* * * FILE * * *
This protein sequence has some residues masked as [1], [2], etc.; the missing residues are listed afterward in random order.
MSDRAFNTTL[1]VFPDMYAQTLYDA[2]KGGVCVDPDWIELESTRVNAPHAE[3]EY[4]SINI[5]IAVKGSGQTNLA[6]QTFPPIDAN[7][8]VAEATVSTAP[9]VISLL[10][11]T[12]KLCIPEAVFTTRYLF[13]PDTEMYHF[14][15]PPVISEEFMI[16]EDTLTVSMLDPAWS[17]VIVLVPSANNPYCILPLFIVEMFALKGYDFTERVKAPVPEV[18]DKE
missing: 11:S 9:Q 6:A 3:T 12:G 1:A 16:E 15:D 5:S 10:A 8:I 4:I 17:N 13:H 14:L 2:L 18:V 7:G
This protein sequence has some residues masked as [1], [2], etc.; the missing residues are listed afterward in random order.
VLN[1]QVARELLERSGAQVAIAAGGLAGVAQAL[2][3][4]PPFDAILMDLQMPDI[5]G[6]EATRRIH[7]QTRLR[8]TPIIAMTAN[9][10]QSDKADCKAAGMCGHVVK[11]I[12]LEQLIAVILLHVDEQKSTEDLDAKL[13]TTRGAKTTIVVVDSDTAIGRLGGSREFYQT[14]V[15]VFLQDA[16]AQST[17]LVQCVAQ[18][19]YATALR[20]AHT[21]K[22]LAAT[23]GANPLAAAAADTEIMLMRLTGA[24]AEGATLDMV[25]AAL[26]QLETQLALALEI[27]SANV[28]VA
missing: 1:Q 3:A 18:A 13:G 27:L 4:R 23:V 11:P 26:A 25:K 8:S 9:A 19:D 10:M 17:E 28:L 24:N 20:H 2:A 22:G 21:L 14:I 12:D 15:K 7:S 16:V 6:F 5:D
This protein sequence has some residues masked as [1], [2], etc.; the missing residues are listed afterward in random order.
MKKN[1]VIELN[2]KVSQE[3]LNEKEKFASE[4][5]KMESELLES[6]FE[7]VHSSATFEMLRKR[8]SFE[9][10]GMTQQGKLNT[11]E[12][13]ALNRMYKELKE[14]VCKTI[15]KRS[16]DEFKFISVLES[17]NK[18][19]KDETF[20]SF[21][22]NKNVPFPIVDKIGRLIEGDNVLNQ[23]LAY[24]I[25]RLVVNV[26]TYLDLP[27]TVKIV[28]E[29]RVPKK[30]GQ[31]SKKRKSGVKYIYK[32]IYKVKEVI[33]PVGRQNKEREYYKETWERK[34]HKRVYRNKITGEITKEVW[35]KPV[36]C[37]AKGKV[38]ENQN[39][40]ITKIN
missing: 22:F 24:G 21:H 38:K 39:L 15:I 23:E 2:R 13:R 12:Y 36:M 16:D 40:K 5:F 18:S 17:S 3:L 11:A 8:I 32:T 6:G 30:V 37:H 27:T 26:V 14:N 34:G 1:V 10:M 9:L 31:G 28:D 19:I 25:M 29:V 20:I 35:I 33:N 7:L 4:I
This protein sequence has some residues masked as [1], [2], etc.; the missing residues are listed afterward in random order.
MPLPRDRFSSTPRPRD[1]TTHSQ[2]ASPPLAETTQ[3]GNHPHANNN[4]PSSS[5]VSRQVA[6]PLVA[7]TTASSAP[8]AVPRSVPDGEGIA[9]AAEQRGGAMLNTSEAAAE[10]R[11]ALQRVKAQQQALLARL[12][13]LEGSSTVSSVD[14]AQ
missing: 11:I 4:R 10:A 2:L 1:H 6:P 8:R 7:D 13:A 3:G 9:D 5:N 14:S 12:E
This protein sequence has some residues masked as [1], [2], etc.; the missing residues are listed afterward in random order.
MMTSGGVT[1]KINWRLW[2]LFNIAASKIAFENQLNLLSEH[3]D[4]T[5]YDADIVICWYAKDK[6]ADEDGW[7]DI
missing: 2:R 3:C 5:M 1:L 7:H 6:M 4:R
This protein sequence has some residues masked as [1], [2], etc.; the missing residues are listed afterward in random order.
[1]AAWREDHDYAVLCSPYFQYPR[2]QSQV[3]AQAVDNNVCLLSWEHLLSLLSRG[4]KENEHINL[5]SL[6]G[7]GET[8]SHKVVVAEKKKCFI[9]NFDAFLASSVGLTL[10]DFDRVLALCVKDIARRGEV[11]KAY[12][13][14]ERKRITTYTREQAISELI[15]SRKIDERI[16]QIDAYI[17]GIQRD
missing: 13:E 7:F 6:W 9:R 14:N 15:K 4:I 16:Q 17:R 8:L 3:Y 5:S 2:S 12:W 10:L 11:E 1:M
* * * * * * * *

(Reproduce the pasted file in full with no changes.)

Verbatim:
This protein sequence has some residues masked as [1], [2], etc.; the missing residues are listed afterward in random order.
MSDRAFNTTL[1]VFPDMYAQTLYDA[2]KGGVCVDPDWIELESTRVNAPHAE[3]EY[4]SINI[5]IAVKGSGQTNLA[6]QTFPPIDAN[7][8]VAEATVSTAP[9]VISLL[10][11]T[12]KLCIPEAVFTTRYLF[13]PDTEMYHF[14][15]PPVISEEFMI[16]EDTLTVSMLDPAWS[17]VIVLVPSANNPYCILPLFIVEMFALKGYDFTERVKAPVPEV[18]DKE
missing: 11:S 9:Q 6:A 3:T 12:G 1:A 16:E 15:D 5:S 10:A 8:I 4:I 17:N 13:H 14:L 2:L 18:V 7:G
This protein sequence has some residues masked as [1], [2], etc.; the missing residues are listed afterward in random order.
VLN[1]QVARELLERSGAQVAIAAGGLAGVAQAL[2][3][4]PPFDAILMDLQMPDI[5]G[6]EATRRIH[7]QTRLR[8]TPIIAMTAN[9][10]QSDKADCKAAGMCGHVVK[11]I[12]LEQLIAVILLHVDEQKSTEDLDAKL[13]TTRGAKTTIVVVDSDTAIGRLGGSREFYQT[14]V[15]VFLQDA[16]AQST[17]LVQCVAQ[18][19]YATALR[20]AHT[21]K[22]LAAT[23]GANPLAAAAADTEIMLMRLTGA[24]AEGATLDMV[25]AAL[26]QLETQLALALEI[27]SANV[28]VA
missing: 1:Q 3:A 18:A 13:G 27:L 4:R 23:V 11:P 26:A 25:K 8:S 9:A 19:D 10:M 17:E 28:L 24:N 20:H 2:A 22:G 21:L 14:I 12:D 15:K 7:S 16:V 6:F 5:D
This protein sequence has some residues masked as [1], [2], etc.; the missing residues are listed afterward in random order.
MKKN[1]VIELN[2]KVSQE[3]LNEKEKFASE[4][5]KMESELLES[6]FE[7]VHSSATFEMLRKR[8]SFE[9][10]GMTQQGKLNT[11]E[12][13]ALNRMYKELKE[14]VCKTI[15]KRS[16]DEFKFISVLES[17]NK[18][19]KDETF[20]SF[21][22]NKNVPFPIVDKIGRLIEGDNVLNQ[23]LAY[24]I[25]RLVVNV[26]TYLDLP[27]TVKIV[28]E[29]RVPKK[30]GQ[31]SKKRKSGVKYIYK[32]IYKVKEVI[33]PVGRQNKEREYYKETWERK[34]HKRVYRNKITGEITKEVW[35]KPV[36]C[37]AKGKV[38]ENQN[39][40]ITKIN
missing: 22:F 24:G 21:H 38:K 39:L 15:I 23:E 2:R 13:R 12:Y 36:M 16:D 40:K 5:F 18:S 17:S 3:L 11:A 8:I 32:T 6:G 30:V 37:H 27:T 26:V 14:N 34:G 1:V 10:M 9:L 31:G 28:D 19:I 25:M 29:V 20:I 35:I 33:N 7:L 4:I
This protein sequence has some residues masked as [1], [2], etc.; the missing residues are listed afterward in random order.
MPLPRDRFSSTPRPRD[1]TTHSQ[2]ASPPLAETTQ[3]GNHPHANNN[4]PSSS[5]VSRQVA[6]PLVA[7]TTASSAP[8]AVPRSVPDGEGIA[9]AAEQRGGAMLNTSEAAAE[10]R[11]ALQRVKAQQQALLARL[12][13]LEGSSTVSSVD[14]AQ
missing: 11:I 4:R 10:A 2:L 1:H 6:P 8:R 7:D 13:A 3:G 9:D 5:N 14:S 12:E
This protein sequence has some residues masked as [1], [2], etc.; the missing residues are listed afterward in random order.
MMTSGGVT[1]KINWRLW[2]LFNIAASKIAFENQLNLLSEH[3]D[4]T[5]YDADIVICWYAKDK[6]ADEDGW[7]DI
missing: 2:R 3:C 5:M 1:L 7:H 6:M 4:R
This protein sequence has some residues masked as [1], [2], etc.; the missing residues are listed afterward in random order.
[1]AAWREDHDYAVLCSPYFQYPR[2]QSQV[3]AQAVDNNVCLLSWEHLLSLLSRG[4]KENEHINL[5]SL[6]G[7]GET[8]SHKVVVAEKKKCFI[9]NFDAFLASSVGLTL[10]DFDRVLALCVKDIARRGEV[11]KAY[12][13][14]ERKRITTYTREQAISELI[15]SRKIDERI[16]QIDAYI[17]GIQRD
missing: 13:E 7:F 6:W 9:R 14:N 15:K 4:I 16:Q 17:R 8:L 3:Y 5:S 2:S 12:W 10:L 11:E 1:M